The current state of research, knowledge, and practice concerning intensive probation highlights a number of future directions for researchers and practitioners seeking to study and improve ISP programming. There is still a need for increased focus on the content of supervision to understand which supervision strategies are most effective for high-risk offenders. It is clear that when the development of ISP programs has focused on what has been termed the “search for the magic number” – trying to discover the optimal caseload size or ratio of clients to probation officers – outcomes for offenders have not been favorable. While intermediate sanctions like ISP are an important strategy for reducing the financial burdens in other areas of the criminal justice system, the ultimate goal should be to protect public safety and ensure that offenders receive a system response that balances punishment with effective intervention, treatment, and assistance to prevent future recidivism. Thus, the content and goals of supervision strategies should be central to the future development of intensive probation. A number of researchers and practitioners have already recognized this and have developed pilot programs centered around focused deterrence and behavioral management approaches to supervision and treatment that are showing promise. These approaches should be further refined and tested using rigorous evaluation methods including randomized trials (a multisite replication of the HOPE experiment is already under way, funded by the United States National Institute of Justice and Bureau of Justice Assistance).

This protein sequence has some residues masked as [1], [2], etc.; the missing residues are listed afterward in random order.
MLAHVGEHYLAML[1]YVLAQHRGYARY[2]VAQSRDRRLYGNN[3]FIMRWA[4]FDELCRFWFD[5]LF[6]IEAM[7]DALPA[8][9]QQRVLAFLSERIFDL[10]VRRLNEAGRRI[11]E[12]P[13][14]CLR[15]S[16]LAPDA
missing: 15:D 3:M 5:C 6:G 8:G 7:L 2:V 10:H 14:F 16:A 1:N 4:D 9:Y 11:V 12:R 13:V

The discussion of low-intensity supervision suggests that intensive probation programs could be most successful when they are implemented as part of a whole-agency approach to restructuring supervision and resource allocation around offender risk and need, rather than as an add-on to regular probation. As probation agencies continue to grapple with increasing caseloads and dwindling budgets, innovative strategies will be needed to maintain effective supervision. Most probation agencies typically follow a “one size fits all” approach to probation supervision and do not vary resources according to risk, largely because typical caseloads are so large that probation officers cannot devote extra time to the supervision of higher-risk or higher-need offenders. However, this might be achievable when agencies adhere to the principles of effective intervention and classify their entire caseload according to risk. Research and practice in this context should therefore continue to focus on developing and refining reliable risk prediction instruments at both ends of the spectrum.

Finally, for criminologists interested in intensive probation, there remains a need to clarify the theoretical basis for ISP programs. While a number of theories have been suggested for how ISP should work, programs have typically been developed in purely practical settings. As the principles of effective intervention show, returning to theoretical principles and causal mechanisms can help to identify common features of effective programs and inform the development of future programs, especially when there is uncertainty about the effectiveness of an approach. Future research in this area should focus on identifying and testing the mechanisms that underlie successful ISP programs and differentiate them from those that have been less effective and seek to clarify the role and need for post-offense or post-release intensive supervision. Does ISP serve a purpose in itself over and above regular supervision, or is it simply a foundation for directing offenders to appropriate treatment?